Signed out of the Netherlands as a catcher, Jansen possessed a great arm behind the dish but the inability to do enough damage when he stepped into the batter's box. The Dodgers saw an opportunity to convert Jansen into a flame-throwing back of the pen arm and salvage his signing, and four years later they continue to reap the benefits of that move.
Jansen quickly became one of the elite relievers in all of baseball, mostly pitching in middle relief. In just under 200 major league innings, he's posted a 2.24 ERA and whiffed 14.07 per nine innings. His career WHIP is 0.94 and he's a master at forcing batters into weak contact, inducing infield pop-ups at a clip of 13.4 percent.
Jansen's ERA is backed up by a 2.09 FIP, and he's cut down on his walks in each of his four big league seasons, issuing just 1.58 free passes per nine innings in 2013.
Jansen is tied for eighth in fWAR among all relievers since his debut in 2010. The level of success he's attained so quickly is especially impressive considering he transitioned to the mound in 2009 and has missed time on multiple occasions due to a heart ailment that has since been corrected.
One of Jansen's major weapons is his natural cutter. The pitch has fantastic movement and can be seen in action in this .gif from Chad Moriyama. Cincinnati Reds' second baseman Brandon Phillips looks foolish attempting to hit the nasty offering from the Dodgers' righty, and Phillips isn't the only hitter that has struggled to hit Kenley's cutter.
The cutter, of course, has become synonymous with New York Yankees' closer Mariano Rivera, and considering Mo has been a one-pitch pitcher for basically his entire career, if you can master the cutter you can do serious damage with it.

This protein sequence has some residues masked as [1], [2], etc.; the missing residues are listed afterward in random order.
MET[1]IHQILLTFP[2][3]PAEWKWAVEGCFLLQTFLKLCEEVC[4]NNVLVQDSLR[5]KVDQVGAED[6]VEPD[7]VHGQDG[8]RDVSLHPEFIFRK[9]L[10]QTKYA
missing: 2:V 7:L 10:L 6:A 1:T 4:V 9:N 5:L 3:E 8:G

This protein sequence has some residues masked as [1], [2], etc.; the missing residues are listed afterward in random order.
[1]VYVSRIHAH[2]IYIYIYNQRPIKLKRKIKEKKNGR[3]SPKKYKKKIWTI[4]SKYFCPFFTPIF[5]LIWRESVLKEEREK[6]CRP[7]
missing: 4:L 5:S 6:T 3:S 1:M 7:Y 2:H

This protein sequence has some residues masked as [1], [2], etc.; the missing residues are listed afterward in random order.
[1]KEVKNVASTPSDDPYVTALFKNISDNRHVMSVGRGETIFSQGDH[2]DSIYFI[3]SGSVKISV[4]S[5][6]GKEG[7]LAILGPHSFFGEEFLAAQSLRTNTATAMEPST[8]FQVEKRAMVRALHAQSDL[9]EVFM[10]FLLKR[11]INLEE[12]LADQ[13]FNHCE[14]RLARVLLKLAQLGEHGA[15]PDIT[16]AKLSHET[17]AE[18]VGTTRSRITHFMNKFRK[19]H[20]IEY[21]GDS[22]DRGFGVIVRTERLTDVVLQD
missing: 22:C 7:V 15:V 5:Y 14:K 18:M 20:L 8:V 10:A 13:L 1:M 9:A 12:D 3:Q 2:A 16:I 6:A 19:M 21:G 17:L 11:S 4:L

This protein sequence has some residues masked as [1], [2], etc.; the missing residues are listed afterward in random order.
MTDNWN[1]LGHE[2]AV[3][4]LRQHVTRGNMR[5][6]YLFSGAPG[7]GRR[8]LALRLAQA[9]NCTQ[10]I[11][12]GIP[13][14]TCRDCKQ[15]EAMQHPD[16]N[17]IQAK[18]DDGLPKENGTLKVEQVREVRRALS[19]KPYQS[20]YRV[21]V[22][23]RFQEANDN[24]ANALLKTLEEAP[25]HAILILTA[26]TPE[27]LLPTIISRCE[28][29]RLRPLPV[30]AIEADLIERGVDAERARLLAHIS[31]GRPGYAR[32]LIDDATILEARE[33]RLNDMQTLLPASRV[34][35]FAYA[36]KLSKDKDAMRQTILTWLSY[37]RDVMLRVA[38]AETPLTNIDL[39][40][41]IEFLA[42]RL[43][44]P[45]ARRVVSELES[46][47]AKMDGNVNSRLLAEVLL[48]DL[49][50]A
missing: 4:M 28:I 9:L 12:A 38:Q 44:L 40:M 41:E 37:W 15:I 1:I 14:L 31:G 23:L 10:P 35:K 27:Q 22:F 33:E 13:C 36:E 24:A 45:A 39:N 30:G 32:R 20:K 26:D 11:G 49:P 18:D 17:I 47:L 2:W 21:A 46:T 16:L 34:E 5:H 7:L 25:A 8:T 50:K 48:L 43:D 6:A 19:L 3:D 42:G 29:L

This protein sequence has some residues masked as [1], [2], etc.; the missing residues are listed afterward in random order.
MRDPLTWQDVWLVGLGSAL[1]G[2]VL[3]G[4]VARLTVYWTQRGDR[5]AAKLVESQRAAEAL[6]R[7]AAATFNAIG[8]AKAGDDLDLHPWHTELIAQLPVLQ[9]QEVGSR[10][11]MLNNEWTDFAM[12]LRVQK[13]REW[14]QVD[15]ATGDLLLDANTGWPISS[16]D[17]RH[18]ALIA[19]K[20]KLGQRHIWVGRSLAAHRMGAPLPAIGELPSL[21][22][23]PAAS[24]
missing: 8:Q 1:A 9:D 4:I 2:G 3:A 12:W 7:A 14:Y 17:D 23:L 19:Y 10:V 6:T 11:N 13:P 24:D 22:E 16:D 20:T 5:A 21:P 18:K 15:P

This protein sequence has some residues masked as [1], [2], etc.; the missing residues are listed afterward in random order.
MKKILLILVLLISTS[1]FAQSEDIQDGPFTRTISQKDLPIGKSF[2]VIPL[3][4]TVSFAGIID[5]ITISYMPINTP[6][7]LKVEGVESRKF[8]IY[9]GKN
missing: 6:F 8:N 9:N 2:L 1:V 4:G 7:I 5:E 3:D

Kenley's cutter has insane movement horizontally as well as tremendous rise, as detailed by Carson Cistulli at NotGraphs. The pitch has been described as "emasculating" by Cistulli, and anybody who has faced Rivera or Jansen can attest that it's extremely difficult to hit even though you know it is coming.
Comparing Jansen To Rivera
Mariano Rivera is the gold standard when it comes to relievers. As noted above, Jansen's natural cutter immediately brings to mind the devastatingly effective cutter thrown by the greatest reliever of all-time.
Their first four seasons as relievers are quite comparable as well. Mo posted a ~2.81 FIP through four campaigns, while Jansen (who's in the middle of his fourth season) currently clocks in at a ~2.04 FIP. Rivera struck out roughly 8 per nine innings and allowed 2.5 free passes per nine, while Kenley has struck out far more batters (14.1 per nine) while walking almost a batter more per nine (3.3).
What has made Rivera truly great is his consistency and longevity. When he slumps, he bounces right back, and while he's hit some rough patches in recent years that made many think his career would soon be over, he's overcome them to dominate hitters.
Jansen will continue to miss bats, and if his cutter can remain lights-out, he'll continue to overwhelm hitters and give the Blue Crew an ace option in the bullpen.
Kenley Jansen is one of the most underrated relievers in all of baseball. While he made a few pre-season Top 10 lists, so many baseball fans and pundits disregarded his stellar track record, phenomenal swing-and-miss stuff, and Mariano Rivera-esque natural cutter because of an emphasis on the overvalued "save" stat.
Jansen is a true fireman and his ability to shut down righties and lefties, miss bats, limit free passes, and truly dominate hitters shouldn't be taken for granted because it might happen in middle relief.
Kenley is in a relief class with few others, and the Dodgers are thankful he throws a cutter better than he could hit one.
Greg Zakwin is the founder of Plaschke, Thy Sweater Is Argyle, a Dodgers' and sports card blog. He writes with an analytical tilt about The Blue Crew at ChadMoriyama.com. You can find and follow him on Twitter @ArgyledPlaschke. A graduate of UCLA in 2011 with a Bachelor's in History, he's been a follower of the Dodgers since birth and still mourns the loss of both Mike Piazza and Carlos Santana.
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